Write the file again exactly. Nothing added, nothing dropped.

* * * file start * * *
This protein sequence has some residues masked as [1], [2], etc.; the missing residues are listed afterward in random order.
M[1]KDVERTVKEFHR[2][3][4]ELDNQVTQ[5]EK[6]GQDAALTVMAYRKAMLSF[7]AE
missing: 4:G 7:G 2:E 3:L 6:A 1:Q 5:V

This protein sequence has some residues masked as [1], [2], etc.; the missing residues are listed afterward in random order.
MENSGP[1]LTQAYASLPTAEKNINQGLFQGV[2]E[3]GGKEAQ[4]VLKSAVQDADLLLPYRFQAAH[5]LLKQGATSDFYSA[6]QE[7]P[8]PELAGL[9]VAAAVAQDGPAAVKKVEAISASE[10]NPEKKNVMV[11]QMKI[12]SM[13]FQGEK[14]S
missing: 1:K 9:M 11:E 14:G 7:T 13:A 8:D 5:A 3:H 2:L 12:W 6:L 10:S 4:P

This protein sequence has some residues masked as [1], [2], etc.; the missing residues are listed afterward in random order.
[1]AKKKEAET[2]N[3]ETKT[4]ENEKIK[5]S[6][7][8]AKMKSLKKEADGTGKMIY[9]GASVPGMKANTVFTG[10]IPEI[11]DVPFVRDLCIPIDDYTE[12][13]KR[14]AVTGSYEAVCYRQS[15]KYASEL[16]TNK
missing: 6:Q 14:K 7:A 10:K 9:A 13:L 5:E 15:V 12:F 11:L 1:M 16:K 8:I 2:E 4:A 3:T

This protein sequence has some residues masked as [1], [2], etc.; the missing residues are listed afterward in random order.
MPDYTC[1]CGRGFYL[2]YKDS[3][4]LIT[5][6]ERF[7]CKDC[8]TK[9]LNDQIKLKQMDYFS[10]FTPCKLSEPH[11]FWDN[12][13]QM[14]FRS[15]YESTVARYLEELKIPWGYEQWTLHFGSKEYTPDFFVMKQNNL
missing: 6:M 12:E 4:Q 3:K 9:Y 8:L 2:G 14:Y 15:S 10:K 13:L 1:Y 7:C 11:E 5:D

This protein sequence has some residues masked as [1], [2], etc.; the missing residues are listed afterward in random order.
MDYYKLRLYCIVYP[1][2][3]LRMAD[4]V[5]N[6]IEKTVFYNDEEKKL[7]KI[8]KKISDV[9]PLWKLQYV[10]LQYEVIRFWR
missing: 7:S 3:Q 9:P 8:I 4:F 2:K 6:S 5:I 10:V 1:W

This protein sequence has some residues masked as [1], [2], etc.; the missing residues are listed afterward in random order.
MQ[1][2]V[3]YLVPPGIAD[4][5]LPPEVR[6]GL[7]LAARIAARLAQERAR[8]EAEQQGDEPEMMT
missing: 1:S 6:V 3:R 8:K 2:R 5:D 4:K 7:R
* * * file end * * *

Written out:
This protein sequence has some residues masked as [1], [2], etc.; the missing residues are listed afterward in random order.
M[1]KDVERTVKEFHR[2][3][4]ELDNQVTQ[5]EK[6]GQDAALTVMAYRKAMLSF[7]AE
missing: 4:G 7:G 2:E 3:L 6:A 1:Q 5:V

This protein sequence has some residues masked as [1], [2], etc.; the missing residues are listed afterward in random order.
MENSGP[1]LTQAYASLPTAEKNINQGLFQGV[2]E[3]GGKEAQ[4]VLKSAVQDADLLLPYRFQAAH[5]LLKQGATSDFYSA[6]QE[7]P[8]PELAGL[9]VAAAVAQDGPAAVKKVEAISASE[10]NPEKKNVMV[11]QMKI[12]SM[13]FQGEK[14]S
missing: 1:K 9:M 11:E 14:G 7:T 13:A 8:D 5:A 3:H 2:L 12:W 6:L 10:S 4:P

This protein sequence has some residues masked as [1], [2], etc.; the missing residues are listed afterward in random order.
[1]AKKKEAET[2]N[3]ETKT[4]ENEKIK[5]S[6][7][8]AKMKSLKKEADGTGKMIY[9]GASVPGMKANTVFTG[10]IPEI[11]DVPFVRDLCIPIDDYTE[12][13]KR[14]AVTGSYEAVCYRQS[15]KYASEL[16]TNK
missing: 6:Q 14:K 7:A 10:K 9:A 13:L 5:E 15:V 12:F 11:L 1:M 16:K 8:I 2:E 4:A 3:T

This protein sequence has some residues masked as [1], [2], etc.; the missing residues are listed afterward in random order.
MPDYTC[1]CGRGFYL[2]YKDS[3][4]LIT[5][6]ERF[7]CKDC[8]TK[9]LNDQIKLKQMDYFS[10]FTPCKLSEPH[11]FWDN[12][13]QM[14]FRS[15]YESTVARYLEELKIPWGYEQWTLHFGSKEYTPDFFVMKQNNL
missing: 6:M 12:E 4:Q 3:K 9:Y 8:L 2:G 14:Y 15:S 10:K 13:L 1:Y 7:C 11:E 5:D

This protein sequence has some residues masked as [1], [2], etc.; the missing residues are listed afterward in random order.
MDYYKLRLYCIVYP[1][2][3]LRMAD[4]V[5]N[6]IEKTVFYNDEEKKL[7]KI[8]KKISDV[9]PLWKLQYV[10]LQYEVIRFWR
missing: 7:S 3:Q 9:P 8:I 4:F 2:K 6:S 5:I 10:V 1:W

This protein sequence has some residues masked as [1], [2], etc.; the missing residues are listed afterward in random order.
MQ[1][2]V[3]YLVPPGIAD[4][5]LPPEVR[6]GL[7]LAARIAARLAQERAR[8]EAEQQGDEPEMMT
missing: 1:S 6:V 3:R 8:K 2:R 5:D 4:K 7:R